Prominent cell biologist Yoshinori Watanabe, who was dismissed by the University of Tokyo last month, is attempting to put his past behind him by embarking on an intensive retraining programme with Nobel prizewinner Paul Nurse in London. The university dismissed Watanabe after an investigation concluded that he had committed scientific misconduct.
Watanabe, who has done groundbreaking work in chromosome biology and has a string of impressive scientific achievements to his name, arrived at Nurse’s laboratory on 16 April. Watanabe says the programme will focus on data acquisition and presentation, and also involve experiments. “After that period of retraining, I hope that I will be able to find somewhere to continue my research career,” he says. Watanabe told Nature that he made mistakes in scientific papers, but that he did not intend to deceive and that he thinks these errors do not amount to serious misconduct.
Programmes to retrain errant scientists are rare. A rehabilitation initiative run by ethicist James DuBois at Washington University in St Louis, Missouri, with support from the US Office of Research Integrity, trained 61 researchers between 2013 and 2017. Participants who are referred to the programme have generally made careless mistakes, failed to provide adequate oversight, or not complied with policies on the treatment of human research participants, animal welfare or the declaration of conflicts of interests. But few of the rehabilitation participants have been accused of manipulating data as Watanabe was.
Nurse, who mentored Watanabe when he was a postdoctoral researcher in the 1990s, thinks that the biologist deserves the opportunity to redeem himself. “The research community and institutions need to think more about how to handle rehabilitation in cases like this,” says Nurse, a cell biologist and director of the Francis Crick Institute in London. Nurse declined to comment further on the retraining. A spokesperson for the institute says that “it isn’t part of a formal approach being taken by the Crick. It’s a one-off situation — Paul Nurse agreed to give Dr Watanabe an opportunity for retraining.”
Frank Uhlmann, a cell-division researcher at the Crick, has been advising on Watanabe’s retraining. He suggests that Watanabe’s experiments at the Crick include the use of automated image-acquisition and analysis tools, and a double-blind laboratory set-up that conceals from the experimenter which data are the tests and which the controls. Watanabe told Nature he intends to do both.
Bill Earnshaw, a cell biologist at the University of Edinburgh, UK, says he is happy that Nurse is giving Watanabe this opportunity. “But whether this will succeed, only time will tell — as I know of no precedent for this. I am supportive and cautiously optimistic,” he says.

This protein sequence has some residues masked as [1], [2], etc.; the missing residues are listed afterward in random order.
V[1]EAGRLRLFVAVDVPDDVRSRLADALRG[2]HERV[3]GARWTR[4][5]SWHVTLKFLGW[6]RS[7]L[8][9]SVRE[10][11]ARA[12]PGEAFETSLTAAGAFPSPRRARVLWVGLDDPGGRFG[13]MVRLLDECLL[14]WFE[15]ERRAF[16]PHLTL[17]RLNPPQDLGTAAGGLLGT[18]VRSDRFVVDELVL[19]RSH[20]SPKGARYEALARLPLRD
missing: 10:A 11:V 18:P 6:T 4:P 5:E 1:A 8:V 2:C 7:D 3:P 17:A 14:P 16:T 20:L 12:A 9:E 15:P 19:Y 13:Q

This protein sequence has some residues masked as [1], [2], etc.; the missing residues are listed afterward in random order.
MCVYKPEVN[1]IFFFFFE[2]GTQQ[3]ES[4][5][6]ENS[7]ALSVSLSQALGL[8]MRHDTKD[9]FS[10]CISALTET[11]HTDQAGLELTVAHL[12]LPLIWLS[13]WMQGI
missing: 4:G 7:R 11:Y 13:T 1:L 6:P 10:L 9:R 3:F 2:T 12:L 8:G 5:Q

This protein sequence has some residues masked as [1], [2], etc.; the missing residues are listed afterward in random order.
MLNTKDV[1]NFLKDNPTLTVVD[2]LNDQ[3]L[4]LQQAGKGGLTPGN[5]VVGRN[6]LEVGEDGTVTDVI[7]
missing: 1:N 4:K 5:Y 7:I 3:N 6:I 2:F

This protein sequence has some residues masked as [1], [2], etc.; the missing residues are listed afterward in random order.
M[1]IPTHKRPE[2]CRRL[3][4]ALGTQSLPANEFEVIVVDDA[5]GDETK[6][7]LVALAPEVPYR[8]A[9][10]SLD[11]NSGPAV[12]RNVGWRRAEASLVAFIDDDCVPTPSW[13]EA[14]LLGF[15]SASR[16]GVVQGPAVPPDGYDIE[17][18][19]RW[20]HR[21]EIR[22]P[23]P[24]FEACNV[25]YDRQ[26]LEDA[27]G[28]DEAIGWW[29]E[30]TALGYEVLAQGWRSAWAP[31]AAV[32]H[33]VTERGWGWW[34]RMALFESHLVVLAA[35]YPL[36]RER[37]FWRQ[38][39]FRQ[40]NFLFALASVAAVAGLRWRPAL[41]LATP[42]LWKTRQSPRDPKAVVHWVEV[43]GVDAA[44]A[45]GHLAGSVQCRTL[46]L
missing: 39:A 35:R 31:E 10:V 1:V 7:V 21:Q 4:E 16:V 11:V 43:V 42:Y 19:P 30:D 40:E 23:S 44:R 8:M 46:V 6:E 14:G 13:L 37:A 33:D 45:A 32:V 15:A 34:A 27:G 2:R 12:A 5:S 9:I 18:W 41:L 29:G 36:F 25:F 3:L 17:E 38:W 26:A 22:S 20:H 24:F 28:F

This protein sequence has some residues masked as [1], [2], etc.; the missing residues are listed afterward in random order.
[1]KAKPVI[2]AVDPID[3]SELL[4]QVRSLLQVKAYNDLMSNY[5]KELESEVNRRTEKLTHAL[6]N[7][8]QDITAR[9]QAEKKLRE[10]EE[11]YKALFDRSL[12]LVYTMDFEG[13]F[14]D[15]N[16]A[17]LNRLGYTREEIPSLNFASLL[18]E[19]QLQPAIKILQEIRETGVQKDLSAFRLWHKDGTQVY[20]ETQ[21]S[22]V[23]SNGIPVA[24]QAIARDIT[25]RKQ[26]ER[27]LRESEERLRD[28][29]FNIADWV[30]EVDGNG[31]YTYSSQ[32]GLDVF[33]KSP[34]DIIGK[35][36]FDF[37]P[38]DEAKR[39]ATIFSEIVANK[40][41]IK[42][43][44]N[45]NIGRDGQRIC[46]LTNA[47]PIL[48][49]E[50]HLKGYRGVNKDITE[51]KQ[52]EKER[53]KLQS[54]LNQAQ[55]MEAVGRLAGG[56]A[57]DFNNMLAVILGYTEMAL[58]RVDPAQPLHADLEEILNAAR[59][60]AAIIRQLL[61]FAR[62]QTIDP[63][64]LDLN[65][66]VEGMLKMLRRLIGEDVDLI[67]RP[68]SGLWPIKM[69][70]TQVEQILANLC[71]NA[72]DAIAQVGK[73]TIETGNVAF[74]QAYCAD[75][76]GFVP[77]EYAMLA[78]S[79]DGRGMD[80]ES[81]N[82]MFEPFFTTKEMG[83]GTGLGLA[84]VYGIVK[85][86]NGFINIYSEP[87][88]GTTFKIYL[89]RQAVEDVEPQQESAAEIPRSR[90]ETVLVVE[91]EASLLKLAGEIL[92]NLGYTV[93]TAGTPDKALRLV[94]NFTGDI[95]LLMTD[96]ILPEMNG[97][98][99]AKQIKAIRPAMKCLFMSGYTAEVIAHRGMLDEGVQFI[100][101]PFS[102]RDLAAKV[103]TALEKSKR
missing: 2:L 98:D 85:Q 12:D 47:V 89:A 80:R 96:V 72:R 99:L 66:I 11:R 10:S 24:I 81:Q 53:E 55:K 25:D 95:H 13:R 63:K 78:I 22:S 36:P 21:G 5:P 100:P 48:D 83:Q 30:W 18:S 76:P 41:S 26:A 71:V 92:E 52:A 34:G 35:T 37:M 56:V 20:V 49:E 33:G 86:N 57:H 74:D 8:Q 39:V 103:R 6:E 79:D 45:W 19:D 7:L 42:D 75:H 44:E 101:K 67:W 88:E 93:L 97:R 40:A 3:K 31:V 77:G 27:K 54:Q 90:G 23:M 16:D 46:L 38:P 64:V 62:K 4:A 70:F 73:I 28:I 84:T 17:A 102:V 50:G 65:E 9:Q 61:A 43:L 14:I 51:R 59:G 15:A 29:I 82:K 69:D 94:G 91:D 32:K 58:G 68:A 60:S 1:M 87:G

Watanabe says he is excited about the opportunity to retrain at the Crick, but thinks it will be a challenge to secure a new research position.
A promising career
After a career spanning more than three decades, Watanabe’s experiments continue to form the bedrock of scientists’ understanding of how proteins drive the separation of chromosomes when cells divide. “His major findings have been correct and influential,” says Arshad Desai, a cell biologist at the University of California, San Diego.
But last August, the University of Tokyo announced that five of Watanabe’s papers contained manipulated images and improperly merged data sets that amounted to scientific misconduct. One of those papers has since been retracted and two have been corrected. Two others have corrections under consideration, according to Watanabe. Another university investigation into nine other papers found no evidence of misconduct.
Watanabe says that the university’s investigation made him aware of “issues concerning contrast in pictures and checking original imaging files”. He says, however, that he did not intend to deceive and that the issues did not affect the main conclusions of the papers. Although Watanabe resigned from the university on 28 February this year, his official dismissal from the university means he will not receive a pension.
Many of Watanabe’s colleagues think he deserves an opportunity to make amends. Julia Cooper, a molecular biologist at the US National Cancer Institute in Bethesda, Maryland, says that data manipulation is never acceptable. But she thinks the sanctions were too harsh and incommensurate with the degree of wrongdoing. “Yoshinori absolutely deserves a second chance,” she says.
Several people contacted by Nature did not want to be quoted, citing either the sensitive nature of the situation or its complexity. But most have faith in Nurse’s judgement. “Should Paul urge Watanabe’s rehabilitation, then I think there’s some hope Watanabe will be able to return to science,” one researcher said. Another expects that Watanabe’s retraining will be successful.
Despite helping to design Watanabe’s rehabilitation programme, Uhlmann is unsure whether it will make a difference. He commends Watanabe’s willingness to engage with his retraining, but says “we will only know at the end of it whether his heart is where his mouth is”.
Watanabe emphasizes that his willingness to embark on the training and acknowledgement that he made errors is evidence that he will change his ways.
Silke Hauf, who was one of Watanabe’s postdoctoral researcher and is now a cell biologist at Virginia Tech in Blacksburg, says that Watanabe deserves another chance, but is likely to struggle to regain his career even after retraining. “No institution wants to give the appearance of fostering misconduct,” she says, “but allowing people to rectify mistakes must be part of a scientific culture.”
Nature 557, 288-289 (2018)